Kathleen Neel beats incumbent in Summit County treasurer election
Editor’s note: This story has been updated to reflect the final, unofficial results.
Challenger Kathleen Neel has beaten incumbent Ryne Scholl in the election for Summit County treasurer.
In total, 3,457 votes were tallied in the race. Neel received 1,876 votes, or 54.27% of the votes cast, while Scholl received 1,581 votes, or 45.73%.
“I’m excited and happy that the people of summit county have faith in me,” Neel said after the final results were reported.
Neel has more than 27 years of experience in governmental accounting and the allocation of taxes. She has also been elected three times to her current role as Summit County clerk and recorder, working 13 years for the office. For 12 years, she directly oversaw the Summit County Motor Vehicle office.
“As a county clerk I was always available to citizens. When they call, I answer the phone. When they email, I return it. When they come in and want to talk to me, I’m here. I’ve always known I work for the citizens of Summit County,” Neel said. “I’d like to be there for them. I’ve done that as a clerk, and I plan to continue to do it as treasurer.”
She said her first goal as treasurer would be to immediately start collaborations with other departments in the county, “because we all depend on each other.”
Of Neel’s three primary goals expressed during the lead up to the election, her first initiative was to run a united office that works with the community. Her next goal was to “run a transparent office.”
In her column published in Summit Daily News ahead of the election, Neel said, “The clerk, treasurer and assessor must work closely together. I want everyone in the county to be able to see exactly where their money is allocated and how those distributions are beneficial to the community.”
Lastly, Neel argued that the treasurer should be a strong leader. The level of service she brought while working in the Summit County Clerk & Recorder’s Office, she said, is the same kind of leadership and enthusiasm she wants to have as Summit County treasurer. She said she wants to be a public official “who is available to the public and accountable for the actions of the office.”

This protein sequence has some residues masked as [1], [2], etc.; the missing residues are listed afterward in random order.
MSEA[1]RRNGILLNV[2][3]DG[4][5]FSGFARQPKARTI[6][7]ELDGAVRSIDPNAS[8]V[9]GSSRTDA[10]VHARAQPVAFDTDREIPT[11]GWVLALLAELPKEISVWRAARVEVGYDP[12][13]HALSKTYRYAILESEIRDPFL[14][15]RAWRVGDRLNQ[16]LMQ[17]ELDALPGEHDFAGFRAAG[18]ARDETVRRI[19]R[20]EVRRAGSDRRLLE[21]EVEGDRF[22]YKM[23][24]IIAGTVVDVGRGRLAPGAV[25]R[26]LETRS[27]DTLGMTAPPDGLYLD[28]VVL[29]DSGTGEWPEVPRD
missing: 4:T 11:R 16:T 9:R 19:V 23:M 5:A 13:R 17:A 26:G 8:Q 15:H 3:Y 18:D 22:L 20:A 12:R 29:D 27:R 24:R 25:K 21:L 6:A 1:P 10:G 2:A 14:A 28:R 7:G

Scholl holds a Master of Business Administration degree, and before he was the county treasurer, he worked in the county’s finance department. He was elected into office in 2018 and has served as Summit County treasurer and public trustee since.
Before the election, Scholl said his team quadrupled Summit County’s investment portfolio from $20 million to $80 million and also increased the county’s interest rate by 226%, which made more revenue available to programs like open space, child care and public safety. His team also partnered with Building Hope to support work on mental health advocacy.
On the campaign trail, Scholl’s three priorities were to first, increase collaboration with staff and other elected officials in the county, to “help support and execute long-term strategies.” Next, he wanted to build on the investment strategies that match the values of Summit County, with a focus on environmental stewardship and good social governance policies. Lastly, Scholl said he hoped to focus on safely improving returns that help bring more revenues to local programs.
Scholl’s team currently serves customers in English, Spanish and Polish. While he was treasurer, he said his team created an investment strategy that prioritized good stewardship in environmental, social, and governance topics whenever taxpayer dollars were invested in corporations. According to Scholl, this inspired other counties and municipalities to ask for guidance in implementing similar strategies.
Neel has been in the community for over 40 years and also has long-running ties to the community.
Scholl has been in Summit County for 15 years.
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